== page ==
Saturday, 2 July 2016
1,001 Films: "The Heartbreak Kid" (1972)
Overshadowed, to some degree, by the towering reputation of The Graduate, The Heartbreak Kid nevertheless remains a superior example of "fools rush in" romantic comedy, and much revered by comedy writers and students of all ages. (Most notably the Farrelly brothers, who remade it to no great ends in 2007.) In part, that's because its gags derive from credible situations and character choices rather than manufactured schtick; in this, the film is very much a product of the new realism that flourished in the American cinema of the early 1970s. Impossibly romantic sporting-goods salesman Charles Grodin hastens his latest girlfriend (Jeannie Berlin) up the aisle - seemingly to get anywhere beyond second base - only to spend the couple's honeymoon in Miami Beach regretting his rashness, as the bride reveals herself to be needy, clingy, and the messiest of messy eaters. When the latter is sidelined by second-degree sunburn, our ungallant hero hits the beach and once more falls head over heels, this time for well-bred Cybill Shepherd, as you probably would. The remainder of the honeymoon plays out on just the right side of farce, as Grodin strives to be in two places, with two very different women, at once - oblivious to the fact he may just be making the same mistakes all over again.
As a guy, I have to confess it's impossible not to empathise with at least of the plight the central character gets himself in; the actor's unfailing charm, in fact, gets the screenplay out of several potential dead ends. Written by Neil Simon but directed by Elaine May, the whole does remarkably well to keep the maleness of the premise (the fantasy of the Shepherd character, a keen wearer of football jerseys; the misogyny around the first wife) in check throughout, something the Farrellys notably failed to do. Any qualms regarding the characterisation of the nagging, needy wife - a dubious staple of Seventies screen and sitcom - need to be set against our growing admiration for the skill and dignity with which Berlin inhabits the role: that of a woman who makes Janice from Friends seem like a keeper, and yet who still deserves better than to end up in the middle of one of cinema's worst and clumsiest break-ups ("Would you like whipped cream with that?"). A less showy, more observational director than her contemporary Woody Allen, May roots her laughs in personality and place, pulling off a lovely contrast between torrid Miami and the chilly Minnesotan wilderness to which a contrite Grodin exiles himself. Unlike the remake, nothing appears forced: its lightness of touch is just so, as is its wry acknowledgement of one key universal truth - that some people can never be happy.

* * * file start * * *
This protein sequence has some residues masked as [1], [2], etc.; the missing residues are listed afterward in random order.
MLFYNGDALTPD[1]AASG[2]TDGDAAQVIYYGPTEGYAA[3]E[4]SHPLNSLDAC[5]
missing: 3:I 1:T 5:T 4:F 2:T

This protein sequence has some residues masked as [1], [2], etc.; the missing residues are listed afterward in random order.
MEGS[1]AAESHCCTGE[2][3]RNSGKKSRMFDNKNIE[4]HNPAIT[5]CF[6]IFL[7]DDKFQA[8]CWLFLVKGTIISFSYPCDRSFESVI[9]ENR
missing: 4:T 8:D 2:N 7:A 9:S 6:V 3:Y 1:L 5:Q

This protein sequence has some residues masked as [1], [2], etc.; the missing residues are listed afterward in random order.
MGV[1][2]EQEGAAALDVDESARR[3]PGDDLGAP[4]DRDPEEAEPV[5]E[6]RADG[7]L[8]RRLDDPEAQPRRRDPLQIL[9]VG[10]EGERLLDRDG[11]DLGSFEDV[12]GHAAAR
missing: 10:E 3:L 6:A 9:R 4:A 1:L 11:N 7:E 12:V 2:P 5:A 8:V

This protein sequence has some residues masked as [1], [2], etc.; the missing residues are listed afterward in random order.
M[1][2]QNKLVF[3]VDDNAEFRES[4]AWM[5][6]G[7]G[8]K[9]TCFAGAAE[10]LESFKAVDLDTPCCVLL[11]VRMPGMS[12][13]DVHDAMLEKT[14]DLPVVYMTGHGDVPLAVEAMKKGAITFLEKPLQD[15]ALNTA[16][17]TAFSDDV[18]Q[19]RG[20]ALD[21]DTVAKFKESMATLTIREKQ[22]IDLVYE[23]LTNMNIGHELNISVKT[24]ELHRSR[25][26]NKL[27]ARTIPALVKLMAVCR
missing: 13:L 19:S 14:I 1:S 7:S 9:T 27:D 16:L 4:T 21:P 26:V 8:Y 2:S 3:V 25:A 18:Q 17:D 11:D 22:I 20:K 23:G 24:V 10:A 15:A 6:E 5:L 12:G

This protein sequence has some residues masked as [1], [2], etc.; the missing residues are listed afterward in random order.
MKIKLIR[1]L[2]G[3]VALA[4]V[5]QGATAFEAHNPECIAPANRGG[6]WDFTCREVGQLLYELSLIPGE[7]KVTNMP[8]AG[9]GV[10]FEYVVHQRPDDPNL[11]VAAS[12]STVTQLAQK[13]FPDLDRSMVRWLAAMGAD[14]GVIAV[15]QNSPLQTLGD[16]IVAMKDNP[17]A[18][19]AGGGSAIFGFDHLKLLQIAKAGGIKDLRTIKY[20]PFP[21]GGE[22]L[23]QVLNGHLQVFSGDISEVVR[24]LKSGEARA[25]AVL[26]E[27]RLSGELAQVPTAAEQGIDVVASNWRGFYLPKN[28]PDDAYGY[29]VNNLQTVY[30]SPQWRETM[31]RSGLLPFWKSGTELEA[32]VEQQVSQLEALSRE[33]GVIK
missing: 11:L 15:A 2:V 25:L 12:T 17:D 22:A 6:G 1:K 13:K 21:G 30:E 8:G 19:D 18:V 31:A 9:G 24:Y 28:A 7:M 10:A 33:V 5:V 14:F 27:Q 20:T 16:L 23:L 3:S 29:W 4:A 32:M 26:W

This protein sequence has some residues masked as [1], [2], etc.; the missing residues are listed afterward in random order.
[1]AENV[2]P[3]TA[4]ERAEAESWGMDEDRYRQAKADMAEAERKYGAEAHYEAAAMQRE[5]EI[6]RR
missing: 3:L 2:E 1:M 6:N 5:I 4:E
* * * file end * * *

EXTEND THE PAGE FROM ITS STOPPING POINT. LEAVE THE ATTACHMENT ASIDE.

The Heartbreak Kid is currently unavailable on any format.